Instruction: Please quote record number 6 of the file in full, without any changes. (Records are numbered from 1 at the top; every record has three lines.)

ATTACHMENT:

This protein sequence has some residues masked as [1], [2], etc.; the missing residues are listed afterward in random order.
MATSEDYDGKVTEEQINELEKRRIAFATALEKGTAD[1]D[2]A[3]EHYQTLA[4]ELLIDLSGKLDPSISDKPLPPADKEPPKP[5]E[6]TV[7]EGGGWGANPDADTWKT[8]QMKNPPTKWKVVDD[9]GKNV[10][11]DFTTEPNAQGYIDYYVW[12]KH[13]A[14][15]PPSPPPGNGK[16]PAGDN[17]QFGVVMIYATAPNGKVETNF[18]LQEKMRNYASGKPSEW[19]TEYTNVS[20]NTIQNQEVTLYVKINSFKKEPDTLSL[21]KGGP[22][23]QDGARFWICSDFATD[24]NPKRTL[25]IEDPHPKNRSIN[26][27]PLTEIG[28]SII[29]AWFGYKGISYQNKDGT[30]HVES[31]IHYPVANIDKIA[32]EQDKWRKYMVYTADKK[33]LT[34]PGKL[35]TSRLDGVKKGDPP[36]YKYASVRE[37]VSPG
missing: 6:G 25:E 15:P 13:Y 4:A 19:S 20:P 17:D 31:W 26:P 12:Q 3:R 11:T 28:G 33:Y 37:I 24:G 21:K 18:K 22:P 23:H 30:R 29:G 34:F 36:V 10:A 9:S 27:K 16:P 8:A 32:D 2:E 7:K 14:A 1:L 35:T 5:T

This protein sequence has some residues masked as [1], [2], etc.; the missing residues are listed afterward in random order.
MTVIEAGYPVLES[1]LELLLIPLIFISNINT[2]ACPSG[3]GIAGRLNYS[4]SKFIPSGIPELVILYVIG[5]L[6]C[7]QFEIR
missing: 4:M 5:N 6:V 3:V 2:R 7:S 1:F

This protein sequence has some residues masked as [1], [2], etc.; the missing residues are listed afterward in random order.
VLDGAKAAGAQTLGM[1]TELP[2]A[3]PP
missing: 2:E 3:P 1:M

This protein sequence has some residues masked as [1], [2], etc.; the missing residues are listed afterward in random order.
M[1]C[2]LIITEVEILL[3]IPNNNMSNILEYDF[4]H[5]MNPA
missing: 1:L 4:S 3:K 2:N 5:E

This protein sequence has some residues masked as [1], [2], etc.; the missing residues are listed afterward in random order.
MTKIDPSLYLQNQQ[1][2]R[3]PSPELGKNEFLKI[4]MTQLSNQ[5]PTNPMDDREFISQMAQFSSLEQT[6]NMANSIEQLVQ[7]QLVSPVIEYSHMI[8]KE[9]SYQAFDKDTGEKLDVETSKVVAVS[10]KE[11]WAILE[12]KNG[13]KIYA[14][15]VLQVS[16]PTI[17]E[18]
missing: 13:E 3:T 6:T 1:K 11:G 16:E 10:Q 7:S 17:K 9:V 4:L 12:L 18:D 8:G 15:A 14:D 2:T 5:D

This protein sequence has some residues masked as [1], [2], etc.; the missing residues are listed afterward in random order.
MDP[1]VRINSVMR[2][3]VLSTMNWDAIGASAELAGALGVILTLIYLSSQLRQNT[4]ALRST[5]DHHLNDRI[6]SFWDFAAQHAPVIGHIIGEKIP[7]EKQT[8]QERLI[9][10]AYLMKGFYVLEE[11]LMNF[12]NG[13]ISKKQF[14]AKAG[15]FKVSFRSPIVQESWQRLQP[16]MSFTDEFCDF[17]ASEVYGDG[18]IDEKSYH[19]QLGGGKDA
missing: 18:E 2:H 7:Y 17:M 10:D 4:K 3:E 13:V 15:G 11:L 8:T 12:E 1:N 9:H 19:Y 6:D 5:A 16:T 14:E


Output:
This protein sequence has some residues masked as [1], [2], etc.; the missing residues are listed afterward in random order.
MDP[1]VRINSVMR[2][3]VLSTMNWDAIGASAELAGALGVILTLIYLSSQLRQNT[4]ALRST[5]DHHLNDRI[6]SFWDFAAQHAPVIGHIIGEKIP[7]EKQT[8]QERLI[9][10]AYLMKGFYVLEE[11]LMNF[12]NG[13]ISKKQF[14]AKAG[15]FKVSFRSPIVQESWQRLQP[16]MSFTDEFCDF[17]ASEVYGDG[18]IDEKSYH[19]QLGGGKDA
missing: 18:E 2:H 7:Y 17:M 10:D 4:K 3:E 13:V 15:G 11:L 8:T 12:E 1:N 9:H 19:Y 6:D 5:A 16:T 14:E